What are risks and opportunities of swarm structures for the human-technological interface?
– Prof. Harald Welzer: Swarm sociality
What are immanent values, dynamics, and obstacles of climate cultures?
17.00 Public Panel Discussion
– Swarms, Societies, Sustainable Development
Diverse Perspectives on the Future of Sustainable Development and the Role of Design
Aesth/Ethics in Environmental Change Invitation to a transdisciplinary workshop about the aesthetics, ethics, art, religion and ecology of the environment
Arranged by the European Forum for the Study of Religion and the Environment, Religious Studies, Norwegian University of Science and Technology, Trondheim, Biological Station of Hiddensee, University of Greifswald, Environmental Ethics, University of Greifswald
Hiddensee, 24-28 May 2010
Aesth/Ethics in Environmental Change is an international workshop joining ethics, arts, religion and science in an attempt to reach a combined and deeper insight in nature, landscape and its changes. We invite scholars from different disciplines to participate in this workshop on the beautiful island of Hiddensee!
The following questions will be addressed:
What does the perception and awareness of the environment and ourselves within it contribute to our understanding of and dealing with nature? How can arts widen our perception of nature?
How are aesthetics and ethics connected to each other in habitats, places and spaces? Can both be entangled into an integrated “aesth/ethics”? Can such a view be incorporated in the aims of nature conservation?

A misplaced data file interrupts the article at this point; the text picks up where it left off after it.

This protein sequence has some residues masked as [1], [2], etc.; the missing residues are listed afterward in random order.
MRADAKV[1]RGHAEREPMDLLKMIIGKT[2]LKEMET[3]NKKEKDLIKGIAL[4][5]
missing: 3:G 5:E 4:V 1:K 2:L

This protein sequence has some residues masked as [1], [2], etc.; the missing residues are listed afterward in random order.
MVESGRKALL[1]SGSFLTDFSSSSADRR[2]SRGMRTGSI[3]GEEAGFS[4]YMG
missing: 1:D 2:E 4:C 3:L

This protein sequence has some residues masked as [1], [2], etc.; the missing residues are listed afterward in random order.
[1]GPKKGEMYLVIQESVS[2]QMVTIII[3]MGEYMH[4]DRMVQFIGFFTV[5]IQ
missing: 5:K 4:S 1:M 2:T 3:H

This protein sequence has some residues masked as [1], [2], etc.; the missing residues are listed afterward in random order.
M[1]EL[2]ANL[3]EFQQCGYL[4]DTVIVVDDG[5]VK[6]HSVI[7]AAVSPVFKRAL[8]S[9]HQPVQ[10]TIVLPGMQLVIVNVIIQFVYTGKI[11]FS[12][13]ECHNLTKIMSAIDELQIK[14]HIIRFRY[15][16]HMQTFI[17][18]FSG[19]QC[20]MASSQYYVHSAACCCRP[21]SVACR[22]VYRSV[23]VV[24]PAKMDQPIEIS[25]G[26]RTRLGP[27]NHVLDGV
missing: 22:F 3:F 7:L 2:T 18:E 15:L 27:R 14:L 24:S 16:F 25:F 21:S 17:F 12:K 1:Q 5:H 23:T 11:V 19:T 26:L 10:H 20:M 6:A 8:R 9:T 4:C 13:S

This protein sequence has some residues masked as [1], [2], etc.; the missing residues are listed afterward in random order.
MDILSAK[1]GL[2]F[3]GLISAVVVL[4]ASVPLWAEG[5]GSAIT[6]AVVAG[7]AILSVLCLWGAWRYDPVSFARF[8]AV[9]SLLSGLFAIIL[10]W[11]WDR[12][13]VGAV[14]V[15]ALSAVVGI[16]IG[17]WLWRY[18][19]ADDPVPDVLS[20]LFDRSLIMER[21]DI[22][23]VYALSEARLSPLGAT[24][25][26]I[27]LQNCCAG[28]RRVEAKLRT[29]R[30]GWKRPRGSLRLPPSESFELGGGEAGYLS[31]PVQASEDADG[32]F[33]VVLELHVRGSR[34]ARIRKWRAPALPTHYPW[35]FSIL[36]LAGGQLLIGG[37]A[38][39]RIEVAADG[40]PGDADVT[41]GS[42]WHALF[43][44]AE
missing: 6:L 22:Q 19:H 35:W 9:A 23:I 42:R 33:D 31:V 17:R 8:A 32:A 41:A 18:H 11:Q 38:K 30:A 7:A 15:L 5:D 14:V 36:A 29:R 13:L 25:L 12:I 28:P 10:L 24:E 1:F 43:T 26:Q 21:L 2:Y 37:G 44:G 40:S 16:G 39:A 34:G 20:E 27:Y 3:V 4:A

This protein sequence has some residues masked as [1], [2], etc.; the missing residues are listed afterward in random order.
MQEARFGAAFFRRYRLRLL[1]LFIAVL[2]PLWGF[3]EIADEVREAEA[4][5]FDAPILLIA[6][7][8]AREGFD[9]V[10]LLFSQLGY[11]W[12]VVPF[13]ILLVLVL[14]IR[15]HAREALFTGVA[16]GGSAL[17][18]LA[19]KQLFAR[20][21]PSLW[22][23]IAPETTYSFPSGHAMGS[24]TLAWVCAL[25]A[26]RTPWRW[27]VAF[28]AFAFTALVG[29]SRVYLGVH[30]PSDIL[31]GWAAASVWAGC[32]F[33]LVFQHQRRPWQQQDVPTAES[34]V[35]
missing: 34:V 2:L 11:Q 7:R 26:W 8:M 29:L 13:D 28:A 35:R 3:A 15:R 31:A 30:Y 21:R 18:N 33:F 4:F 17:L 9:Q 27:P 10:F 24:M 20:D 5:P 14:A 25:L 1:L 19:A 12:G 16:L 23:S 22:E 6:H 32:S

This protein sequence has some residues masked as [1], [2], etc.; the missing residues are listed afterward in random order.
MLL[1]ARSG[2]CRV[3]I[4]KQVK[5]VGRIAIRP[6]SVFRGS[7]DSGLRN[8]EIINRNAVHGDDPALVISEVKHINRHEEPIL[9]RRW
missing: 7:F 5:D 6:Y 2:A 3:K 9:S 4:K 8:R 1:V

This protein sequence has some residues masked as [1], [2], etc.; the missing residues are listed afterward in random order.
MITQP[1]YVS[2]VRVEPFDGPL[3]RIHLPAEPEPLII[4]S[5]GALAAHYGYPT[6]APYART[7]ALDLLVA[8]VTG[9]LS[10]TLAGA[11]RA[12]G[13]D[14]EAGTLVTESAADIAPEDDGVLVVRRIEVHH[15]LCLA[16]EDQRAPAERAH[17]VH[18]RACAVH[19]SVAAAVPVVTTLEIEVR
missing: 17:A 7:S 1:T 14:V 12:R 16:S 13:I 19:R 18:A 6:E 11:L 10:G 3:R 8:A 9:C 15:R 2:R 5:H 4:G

How and where to seek, find and express the Sacred in nature? How are worldviews, values, rituals, visons, belief systems and ideologies at work within the human ecology?
How can humans in general encounter an accelerating and expanding environmental (incl. climatic) change? How can they perceive, experience, reflect and adapt to it?
How can aesthetics, ethics, religion and ecology transcend contemporary political modes of environmental protection? How could they catalyze a truly transdisciplinary environmental science?
The workshop will alternate between lectures, seminaries, discussions, practical art work and excursions,and it will offer varying options to let the island itself intervene. Scholars and postgraduate students from all faculties and regions around the world are welcome to attend the workshop, and we expect all to stay during the whole workshop. The numbers of participants is limited to 30 persons. The early bird catches the worm:
Basic accommodation will be provided to every accepted participant.
Island of Hiddensee
The island of Hiddensee is situated west of the island of Ru:gen in Mecklenburg-Vorpommern, Germany. Hiddensee is about 19 km2 in size with around 1,100 inhabitants. The island is completely situated within the Nationalpark Vorpommersche Boddenku:ste. Its beautiful nature including shorelines and shallow water, coastal dunes, heathlands, coastal meadows, dry grasslands and forests, attracks not only tourists, but also biologists!
Sigurd Bergmann, Religious Studies/Theology, Trondheim, Norway
Irmgard Blindow, Ecology, Hiddensee, Germany
Emily Brady, Geography, Edinburgh, UK
Forrest Clingerman, Theology, Ohio, USA
Celia Deane Drummond, Theology and Religious Studies, Chester, UK
Thomas Jaspert, LandArt artist, Bokel, Germany
Konrad Ott, Environmental Ethics, Greifswald, Germany
Thomas Potthast, Ethics in Science, Tu:bingen, Germany
George Steinmann, Artist, Bern, Switzerland
Heike Strelow, Curator, Writer and Art Historian, Frankfurt/M., Germany
Call for papers:
Oral presentations (15 min) and posters are invited on the conference theme. Abstracts (no more than 200 words) should be sent by 15 February of 2010 by e-mail.
Sigurd Bergmann, prof. dr.theol.